Geospatial modelling of tropical cyclone risks to the southern Oman coasts

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Abstract

Tropical cyclones are among the most destructive natural phenomena in the world. The effects of cyclones on coastal areas include the loss of lives, property damage, and infrastructure destruction. As a cyclone-prone area, Dhofar Governorate in Oman is regularly hit by tropical cyclones, of which the last was Mekunu in May 2018. In southern Oman, a vast majority of the population and infrastructure is concentrated along the coast of the Arabian Sea, and an explicit spatial assessment is essential to create the maps of risk indices and to identify the areas of relative high cyclone risks. In this research, we aimed to develop a geospatial modelling approach to quantify the spatial variations of cyclone risk impacts across all the administrative zones of Dhofar Governorate. Three major components, namely vulnerability and exposure, hazard, and mitigation, consisting of 14 spatial criteria were incorporated in the analysis at the local scale. A spatial layer was generated for each criterion as well as a calculated weighted score using the Analytic Hierarchy Process (AHP) and Geographical Information Systems (GIS) overlay techniques. An individual map for each risk component was produced, and the risk index was calculated on the basis of the vulnerability, hazard, and capacity indices. The findings indicated that vulnerable populations and highly exposed areas to severe cyclone impacts were distributed along the coastlines of the southern (Salalah, Taqah, and Mirbat) and southwest (Rakhyut and Dalkut) wilayats. The present study has potential and valuable policy implications for planners and decision makers, as well as serves as a robust baseline for developing national risk mitigation strategies which aim to diminish and absorb cyclone disaster impacts.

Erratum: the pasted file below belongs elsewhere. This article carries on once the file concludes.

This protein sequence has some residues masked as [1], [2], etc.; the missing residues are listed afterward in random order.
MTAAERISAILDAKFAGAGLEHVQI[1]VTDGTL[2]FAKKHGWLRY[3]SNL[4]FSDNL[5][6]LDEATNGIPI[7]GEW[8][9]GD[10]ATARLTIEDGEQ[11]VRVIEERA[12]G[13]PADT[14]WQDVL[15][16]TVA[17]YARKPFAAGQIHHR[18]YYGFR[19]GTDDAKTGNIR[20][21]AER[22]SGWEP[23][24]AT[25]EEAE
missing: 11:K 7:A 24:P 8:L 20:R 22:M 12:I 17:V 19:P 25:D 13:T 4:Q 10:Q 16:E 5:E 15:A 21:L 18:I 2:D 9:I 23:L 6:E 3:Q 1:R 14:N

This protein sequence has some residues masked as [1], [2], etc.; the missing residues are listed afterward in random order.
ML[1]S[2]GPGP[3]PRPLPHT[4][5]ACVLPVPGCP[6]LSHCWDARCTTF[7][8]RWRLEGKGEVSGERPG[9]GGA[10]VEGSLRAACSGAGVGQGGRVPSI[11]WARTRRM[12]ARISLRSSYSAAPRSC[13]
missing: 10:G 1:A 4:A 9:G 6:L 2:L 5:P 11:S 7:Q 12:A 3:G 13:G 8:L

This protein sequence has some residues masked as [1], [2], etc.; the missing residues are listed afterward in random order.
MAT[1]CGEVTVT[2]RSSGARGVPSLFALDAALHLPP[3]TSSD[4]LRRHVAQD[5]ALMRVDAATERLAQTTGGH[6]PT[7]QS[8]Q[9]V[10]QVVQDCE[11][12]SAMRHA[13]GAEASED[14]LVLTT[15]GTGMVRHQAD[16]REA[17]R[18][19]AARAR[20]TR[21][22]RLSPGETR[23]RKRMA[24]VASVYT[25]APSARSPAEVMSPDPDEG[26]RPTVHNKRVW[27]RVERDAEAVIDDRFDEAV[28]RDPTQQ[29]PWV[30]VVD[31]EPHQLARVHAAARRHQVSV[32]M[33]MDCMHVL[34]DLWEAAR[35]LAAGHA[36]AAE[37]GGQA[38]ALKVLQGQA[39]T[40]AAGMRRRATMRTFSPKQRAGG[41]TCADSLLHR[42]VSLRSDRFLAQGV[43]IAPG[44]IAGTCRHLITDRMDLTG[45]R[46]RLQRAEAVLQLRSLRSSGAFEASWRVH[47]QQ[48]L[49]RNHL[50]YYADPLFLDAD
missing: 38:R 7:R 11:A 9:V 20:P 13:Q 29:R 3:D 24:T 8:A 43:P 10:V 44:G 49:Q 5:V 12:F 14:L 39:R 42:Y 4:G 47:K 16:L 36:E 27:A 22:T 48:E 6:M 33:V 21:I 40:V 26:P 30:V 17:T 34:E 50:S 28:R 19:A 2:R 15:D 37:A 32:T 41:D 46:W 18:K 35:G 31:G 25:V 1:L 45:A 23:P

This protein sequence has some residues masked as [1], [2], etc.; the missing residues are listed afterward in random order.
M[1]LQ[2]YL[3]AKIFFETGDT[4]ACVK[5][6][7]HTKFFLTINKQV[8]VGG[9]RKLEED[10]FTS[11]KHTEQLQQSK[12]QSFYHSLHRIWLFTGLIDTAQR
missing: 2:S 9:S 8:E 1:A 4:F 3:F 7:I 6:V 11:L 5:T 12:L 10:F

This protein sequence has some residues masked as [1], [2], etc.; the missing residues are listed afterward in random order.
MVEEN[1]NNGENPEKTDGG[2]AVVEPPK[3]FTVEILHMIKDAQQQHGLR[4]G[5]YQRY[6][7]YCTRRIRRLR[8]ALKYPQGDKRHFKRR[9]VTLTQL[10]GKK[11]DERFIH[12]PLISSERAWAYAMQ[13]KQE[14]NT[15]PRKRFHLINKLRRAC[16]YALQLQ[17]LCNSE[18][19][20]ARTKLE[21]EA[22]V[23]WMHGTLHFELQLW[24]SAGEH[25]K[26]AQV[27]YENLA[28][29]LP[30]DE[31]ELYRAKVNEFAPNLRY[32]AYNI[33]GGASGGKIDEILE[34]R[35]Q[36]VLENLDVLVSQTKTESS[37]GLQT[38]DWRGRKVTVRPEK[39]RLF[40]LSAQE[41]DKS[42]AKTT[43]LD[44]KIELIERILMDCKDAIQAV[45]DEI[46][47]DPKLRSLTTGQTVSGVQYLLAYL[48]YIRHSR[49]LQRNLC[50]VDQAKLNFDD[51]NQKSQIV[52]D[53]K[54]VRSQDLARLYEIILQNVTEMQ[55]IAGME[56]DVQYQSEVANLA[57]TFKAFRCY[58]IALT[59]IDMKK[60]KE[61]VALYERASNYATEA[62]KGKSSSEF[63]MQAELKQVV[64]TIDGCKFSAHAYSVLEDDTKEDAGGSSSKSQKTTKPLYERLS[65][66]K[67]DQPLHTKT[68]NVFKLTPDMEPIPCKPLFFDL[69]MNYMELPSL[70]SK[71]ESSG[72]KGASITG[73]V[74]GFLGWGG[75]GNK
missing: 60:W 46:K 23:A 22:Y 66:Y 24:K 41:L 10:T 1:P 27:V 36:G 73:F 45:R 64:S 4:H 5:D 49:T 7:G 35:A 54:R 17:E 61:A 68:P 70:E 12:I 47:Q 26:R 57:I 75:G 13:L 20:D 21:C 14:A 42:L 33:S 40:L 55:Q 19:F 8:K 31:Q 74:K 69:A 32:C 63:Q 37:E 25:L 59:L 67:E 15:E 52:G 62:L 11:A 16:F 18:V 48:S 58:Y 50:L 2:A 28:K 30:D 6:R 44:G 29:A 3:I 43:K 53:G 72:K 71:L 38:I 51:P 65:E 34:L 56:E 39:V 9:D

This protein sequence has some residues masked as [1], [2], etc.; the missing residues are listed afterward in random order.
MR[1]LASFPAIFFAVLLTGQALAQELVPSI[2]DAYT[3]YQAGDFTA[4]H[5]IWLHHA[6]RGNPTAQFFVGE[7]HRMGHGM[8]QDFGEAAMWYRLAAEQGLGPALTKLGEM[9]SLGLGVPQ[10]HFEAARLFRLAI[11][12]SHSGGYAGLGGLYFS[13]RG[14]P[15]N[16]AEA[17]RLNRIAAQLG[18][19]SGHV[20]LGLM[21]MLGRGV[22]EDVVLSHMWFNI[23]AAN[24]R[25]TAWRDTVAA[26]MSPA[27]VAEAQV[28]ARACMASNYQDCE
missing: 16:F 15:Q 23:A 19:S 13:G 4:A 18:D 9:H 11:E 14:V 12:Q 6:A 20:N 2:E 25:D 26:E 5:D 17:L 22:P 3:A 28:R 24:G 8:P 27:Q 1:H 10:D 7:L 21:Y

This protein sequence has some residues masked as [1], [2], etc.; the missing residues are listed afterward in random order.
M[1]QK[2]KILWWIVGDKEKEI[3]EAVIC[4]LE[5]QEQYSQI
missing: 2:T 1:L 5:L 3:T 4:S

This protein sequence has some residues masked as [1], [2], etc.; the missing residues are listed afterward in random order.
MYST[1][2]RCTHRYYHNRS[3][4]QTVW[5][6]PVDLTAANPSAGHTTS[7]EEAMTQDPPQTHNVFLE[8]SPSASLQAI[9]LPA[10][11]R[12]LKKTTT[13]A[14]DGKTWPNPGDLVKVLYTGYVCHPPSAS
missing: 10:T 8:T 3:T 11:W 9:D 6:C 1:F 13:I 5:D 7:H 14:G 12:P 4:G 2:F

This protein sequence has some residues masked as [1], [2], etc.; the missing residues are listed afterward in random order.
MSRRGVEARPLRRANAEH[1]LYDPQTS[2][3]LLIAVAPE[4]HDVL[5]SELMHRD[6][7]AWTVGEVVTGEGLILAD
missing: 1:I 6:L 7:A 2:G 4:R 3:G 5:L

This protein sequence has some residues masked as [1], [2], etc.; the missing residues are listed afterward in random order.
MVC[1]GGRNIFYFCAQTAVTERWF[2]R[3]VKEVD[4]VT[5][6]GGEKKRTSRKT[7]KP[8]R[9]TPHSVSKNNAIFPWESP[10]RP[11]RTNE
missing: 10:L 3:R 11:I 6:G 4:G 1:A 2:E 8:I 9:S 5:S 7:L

Original languageEnglish
Article number101151
JournalInternational Journal of Disaster Risk Reduction
DOIs
Publication statusPublished - Jan 1 2019

Fingerprint

Oman
tropical cyclone
cyclone
Coastal zones
coast
modeling
vulnerability
mitigation
infrastructure
hazard
Hazards
decision maker
Geographical Information System
disaster
Analytic hierarchy process
damages
spatial variation
GIS
Disasters
damage

Keywords

  • GIS
  • Natural hazard
  • Risk assessment
  • Tropical cyclone
  • Vulnerability

ASJC Scopus subject areas

  • Geotechnical Engineering and Engineering Geology
  • Safety Research
  • Geology

Cite this

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title = "Geospatial modelling of tropical cyclone risks to the southern Oman coasts",